Text Files in Java

A file is for storing permanent data. Java provides file operations in java.io.*. A file is viewed as a stream of characters. Files must be opened before being accessed, and characters can be read one at a time, in order, from the file.

There is a current position in the file's character stream. The current position starts out at the first character in the file, and moves one character over as a result of a character read (or write) to the file; to read the 10th character you need to first read the first 9 characters (or you need to explicitly move the current position in the file to the 10th character).

There are special hidden chars (just like there are in the stdin input stream), '\n', '\t', etc. In a file there is another special hidden char, eof, marking the end of the file.

The easiest way to read input is to create a new Scanner object from a passed File or FileInputStream object. The easiest way to write is to create a new FileWriter object from a passed File. These are not your only options, but they are the easiest ones to use.

Reading from text files in Java

  1. Create a new Scanner object from a FileInputStream object associated with an external file:
       try { 
            Scanner reader = new Scanner(new FileInputStream("infile.dat");
    Or you can pass in a file name as a command line argument:
    % java MyClass infile.txt
    "infile.txt" is passed as args[0] to main:
    public static void main(String[] args) throws IOException {
        // first check to see if the program was run with the command line argument
        if(args.length < 1) {
            System.out.println("Error, usage: java ClassName inputfile");
        Scanner reader = new Scanner(new FileInputStream(args[0]));
  2. Now use Scanner methods to read from the file.

    The Scanner class is used to read in tokens from an input stream. A token is a sequence of characters of some form that correspond to valid values of certain Java types. For example:

    1. A sequence of non-white space alphabetic characters (which can be combined with some other optional characters like digits) correspond to a String token (read with next). Here are three valid String tokens ("hello", "There", "goodbye"):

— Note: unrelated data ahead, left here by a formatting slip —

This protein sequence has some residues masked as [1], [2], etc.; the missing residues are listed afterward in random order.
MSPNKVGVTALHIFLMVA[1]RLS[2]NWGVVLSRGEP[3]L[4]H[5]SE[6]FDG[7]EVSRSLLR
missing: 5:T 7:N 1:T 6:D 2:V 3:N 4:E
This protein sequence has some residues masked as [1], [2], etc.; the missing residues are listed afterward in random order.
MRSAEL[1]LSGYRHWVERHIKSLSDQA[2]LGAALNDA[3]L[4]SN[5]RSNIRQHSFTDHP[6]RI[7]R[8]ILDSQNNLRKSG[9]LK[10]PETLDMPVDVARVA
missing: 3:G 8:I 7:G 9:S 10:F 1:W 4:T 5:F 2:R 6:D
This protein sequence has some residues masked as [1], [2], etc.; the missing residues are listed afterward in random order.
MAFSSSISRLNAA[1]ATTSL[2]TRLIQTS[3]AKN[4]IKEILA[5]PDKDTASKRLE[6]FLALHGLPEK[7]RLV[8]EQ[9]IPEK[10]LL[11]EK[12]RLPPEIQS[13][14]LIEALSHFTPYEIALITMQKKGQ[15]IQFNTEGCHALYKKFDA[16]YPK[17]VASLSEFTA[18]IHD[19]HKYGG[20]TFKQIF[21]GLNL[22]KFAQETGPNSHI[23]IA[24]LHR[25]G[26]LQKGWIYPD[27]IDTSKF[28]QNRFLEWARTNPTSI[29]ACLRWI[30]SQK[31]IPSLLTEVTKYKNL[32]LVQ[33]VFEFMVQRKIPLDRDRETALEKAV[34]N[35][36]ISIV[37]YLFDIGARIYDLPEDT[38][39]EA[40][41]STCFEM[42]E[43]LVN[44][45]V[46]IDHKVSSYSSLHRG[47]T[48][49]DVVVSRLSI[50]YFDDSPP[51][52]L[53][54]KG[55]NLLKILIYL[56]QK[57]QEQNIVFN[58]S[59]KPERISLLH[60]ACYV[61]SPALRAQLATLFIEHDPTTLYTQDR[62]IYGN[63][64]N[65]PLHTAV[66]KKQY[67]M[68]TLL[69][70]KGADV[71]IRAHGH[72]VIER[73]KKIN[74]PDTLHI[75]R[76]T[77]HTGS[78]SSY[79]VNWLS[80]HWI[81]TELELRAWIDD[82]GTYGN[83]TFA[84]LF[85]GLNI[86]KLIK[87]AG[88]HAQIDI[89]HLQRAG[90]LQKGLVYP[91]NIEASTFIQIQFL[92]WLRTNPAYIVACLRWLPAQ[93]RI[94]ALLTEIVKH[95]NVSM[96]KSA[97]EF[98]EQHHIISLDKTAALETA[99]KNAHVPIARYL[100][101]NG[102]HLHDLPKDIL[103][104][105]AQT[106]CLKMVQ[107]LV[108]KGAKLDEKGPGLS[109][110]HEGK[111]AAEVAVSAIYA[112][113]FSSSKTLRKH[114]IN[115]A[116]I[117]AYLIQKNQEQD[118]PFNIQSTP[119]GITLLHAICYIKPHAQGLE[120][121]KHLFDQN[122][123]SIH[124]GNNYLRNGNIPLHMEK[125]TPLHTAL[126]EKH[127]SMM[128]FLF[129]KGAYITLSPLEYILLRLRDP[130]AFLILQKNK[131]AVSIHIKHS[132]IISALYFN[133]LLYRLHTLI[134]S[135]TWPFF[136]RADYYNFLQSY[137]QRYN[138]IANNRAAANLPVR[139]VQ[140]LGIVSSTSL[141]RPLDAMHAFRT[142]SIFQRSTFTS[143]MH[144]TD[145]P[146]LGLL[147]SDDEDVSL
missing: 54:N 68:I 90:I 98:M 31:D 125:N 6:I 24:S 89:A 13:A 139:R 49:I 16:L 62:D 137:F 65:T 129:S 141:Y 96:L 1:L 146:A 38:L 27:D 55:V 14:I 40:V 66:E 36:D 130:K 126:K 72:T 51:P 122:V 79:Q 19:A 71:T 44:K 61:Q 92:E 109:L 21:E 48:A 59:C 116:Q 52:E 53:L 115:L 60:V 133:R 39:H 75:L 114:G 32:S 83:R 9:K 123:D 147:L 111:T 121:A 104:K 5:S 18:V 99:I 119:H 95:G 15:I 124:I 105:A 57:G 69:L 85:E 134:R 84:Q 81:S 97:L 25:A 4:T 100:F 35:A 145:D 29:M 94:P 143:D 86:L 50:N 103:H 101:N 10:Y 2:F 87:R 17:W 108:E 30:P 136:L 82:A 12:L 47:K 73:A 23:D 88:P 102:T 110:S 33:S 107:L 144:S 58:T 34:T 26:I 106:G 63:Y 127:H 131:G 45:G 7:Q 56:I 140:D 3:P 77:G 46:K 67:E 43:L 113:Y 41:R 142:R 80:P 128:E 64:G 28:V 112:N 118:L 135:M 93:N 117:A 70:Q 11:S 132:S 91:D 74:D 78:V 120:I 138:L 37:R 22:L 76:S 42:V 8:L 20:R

hello           There
    2. A sequence of digit characters with an optional leading '-' character is an int token (read with nextInt). Here are three valid int tokens (-123, 22, 34):
      -123  22
    3. A sequence of any character tokens up to a '\n' character is a valid line token (read with nextLine). Here are three valid line tokens "hello 1234 there how", "   are   5678", "you?"):
      hello 1234 there how
          are   5678 

    If the input file named "infile.dat" has the following format:

    Hello  There   1234   
    CSstudents goodbye  6556
    it has six tokens that we can read in using the following code:
    while (filein.hasNext()) {      // while there is another token to read
        String s = filein.next();   // reads in the String tokens "Hello" "CSstudents" 
        String r = filein.next();   // reads in the String tokens "There" "goodbye"
        int x = filein.nextInt();   // reads in the int tokens 1234  6556 
        System.out.println(s + ", " + r + ", " + x);
    Notice how the Scanner object skips over all white-space characters to the start of the next token. For example, after reading the nextInt value 1234, the current position in the file in at the '\n' char after the 4 in the int 1234. If we had next called nextLine() instead of next() to read in the next full line as a String, we would have returned an empty string since the '\n' character is part of a valid line token. Instead, we called next to read in the next valid String token "CSstudents" which skips over all leading white space (i.e. '\n') and returns the String "CSstudents".

    Also, note that this same code sequence would work if the input file was in this crazy format:

                   There   1234   CSstudents 

Writing to text files in Java

Use a FileWriter object to write to a File.
  1. First, create a new FileWriter object:
        FileWriter f = new FileWriter(new File("outfile"));
  2. Then, write data to it (again the current write position moves with every value written):
    int x = 6;
    f.write("Hello " + x + "\n")
    f.write(1234 + "  goodbye\n")
    Will produce file contents that look like this:
    Hello 6
    1234 goodbye
  3. Close the file when you are done writing to it: